It had been three years since I had left prostitution and was working, being very materialistic, and the demons of lack of purpose and meaning surrounded me. In my years being a prostitute, I had experienced and seen so much evil, and I had done so much to survive. So I came to the “desert of Polk Street”, which was then filled with gay bars and prostitution.

    The God of all exodus movements, who leads us through our wanderings in the desert, also provides manna for us. I found healing in walking with the young men and women in the caravan, and the ones now, I found my call, purpose.

    “We are a people of memory,” writes  Carmelite theologian and author Constance Fitzgerald. She speaks of how dwelling prayerfully in deep silence enables, “a kind of unraveling” of memory to occur in such a way that the memories are not suppressed or obliterated, but instead are “uncoupled from the self. . In a mysterious way, there is a cutting of both past and memory that is inimical to one’s personhood,” God’s spirit helps us by joining wholesome ways of being in relation to our past and creating a bank of new life-giving images and memories that we can savor.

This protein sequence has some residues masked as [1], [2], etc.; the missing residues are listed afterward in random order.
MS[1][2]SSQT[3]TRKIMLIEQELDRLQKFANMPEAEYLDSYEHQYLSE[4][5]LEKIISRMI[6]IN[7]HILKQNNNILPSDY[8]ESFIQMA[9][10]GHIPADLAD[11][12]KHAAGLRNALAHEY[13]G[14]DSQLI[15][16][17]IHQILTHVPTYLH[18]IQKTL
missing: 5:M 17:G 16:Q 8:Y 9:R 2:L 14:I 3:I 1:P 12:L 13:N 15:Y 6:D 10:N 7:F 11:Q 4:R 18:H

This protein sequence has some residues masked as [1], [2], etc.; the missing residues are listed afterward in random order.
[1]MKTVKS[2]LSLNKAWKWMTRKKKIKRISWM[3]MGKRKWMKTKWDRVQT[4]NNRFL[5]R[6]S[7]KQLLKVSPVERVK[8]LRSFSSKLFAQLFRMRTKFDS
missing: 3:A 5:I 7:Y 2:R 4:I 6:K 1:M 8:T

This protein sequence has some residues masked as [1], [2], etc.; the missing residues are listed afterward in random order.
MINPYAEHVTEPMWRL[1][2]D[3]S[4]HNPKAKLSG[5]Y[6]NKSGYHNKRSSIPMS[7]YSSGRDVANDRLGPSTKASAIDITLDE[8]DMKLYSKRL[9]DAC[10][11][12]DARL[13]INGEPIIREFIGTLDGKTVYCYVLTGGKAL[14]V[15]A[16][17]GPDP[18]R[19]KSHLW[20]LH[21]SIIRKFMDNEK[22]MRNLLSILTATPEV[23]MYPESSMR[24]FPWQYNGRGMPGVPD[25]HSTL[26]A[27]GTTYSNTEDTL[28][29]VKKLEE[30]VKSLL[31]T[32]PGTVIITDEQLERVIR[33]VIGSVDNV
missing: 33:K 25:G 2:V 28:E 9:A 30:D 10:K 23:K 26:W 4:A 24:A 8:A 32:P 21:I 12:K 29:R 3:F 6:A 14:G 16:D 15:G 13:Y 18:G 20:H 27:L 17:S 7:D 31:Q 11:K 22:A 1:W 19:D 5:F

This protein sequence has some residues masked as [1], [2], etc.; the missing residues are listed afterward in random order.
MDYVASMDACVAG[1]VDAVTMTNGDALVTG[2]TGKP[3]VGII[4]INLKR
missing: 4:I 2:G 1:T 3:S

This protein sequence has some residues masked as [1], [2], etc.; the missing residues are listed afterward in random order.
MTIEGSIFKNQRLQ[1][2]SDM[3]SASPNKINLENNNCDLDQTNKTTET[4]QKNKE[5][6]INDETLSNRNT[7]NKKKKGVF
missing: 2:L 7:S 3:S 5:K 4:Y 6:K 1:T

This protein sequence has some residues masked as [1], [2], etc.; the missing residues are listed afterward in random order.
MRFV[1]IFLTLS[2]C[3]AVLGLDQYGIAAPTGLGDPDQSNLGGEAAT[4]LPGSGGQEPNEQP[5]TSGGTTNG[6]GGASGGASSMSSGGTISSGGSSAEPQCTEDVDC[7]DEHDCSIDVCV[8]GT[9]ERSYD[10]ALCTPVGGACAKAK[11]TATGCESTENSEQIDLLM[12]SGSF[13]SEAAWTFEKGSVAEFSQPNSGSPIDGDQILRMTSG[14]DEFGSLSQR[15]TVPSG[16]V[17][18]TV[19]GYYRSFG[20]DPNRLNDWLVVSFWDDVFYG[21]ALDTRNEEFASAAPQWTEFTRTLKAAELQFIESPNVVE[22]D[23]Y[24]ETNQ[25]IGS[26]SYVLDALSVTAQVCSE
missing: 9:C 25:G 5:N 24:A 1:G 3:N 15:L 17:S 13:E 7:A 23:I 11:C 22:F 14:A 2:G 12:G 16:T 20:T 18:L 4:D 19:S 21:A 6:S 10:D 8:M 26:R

I have been called an “eccentric” which Chryssavigis remarks: “eccentricity means moving to the center, re-centering world on God.” It is that recentering which Jesus was talking about. His disciples argued about who was to be first, wanting to set up false boundaries of power and care. Jesus calls them to eccentricity.

    “Eccentricity means moving the center, re-centering the world on God.” Cultivating a contemplative life means we need to be counter-cultural and make space for work that only prayerfully silence can do in our lives.

    Eccentricity crosses traditional boundaries, and allows one to call everyone a “friend”. And in so doing seeing our task as giving to all from our own resources, and to love, even when we do not want to love.

    For some being a nurse, brings that silence, that centeredness, or being a bookkeeper, but work that allows one to bring God, and service to others into one’s life.

    I have been told that “you can not do this work alone,” the reality is I am not alone. Those of you who read this have given me support, some for many years, you are my community. You will never know how much each check, each email, a phone call means to me, through them you are Jesus speaking. I treasure those moments.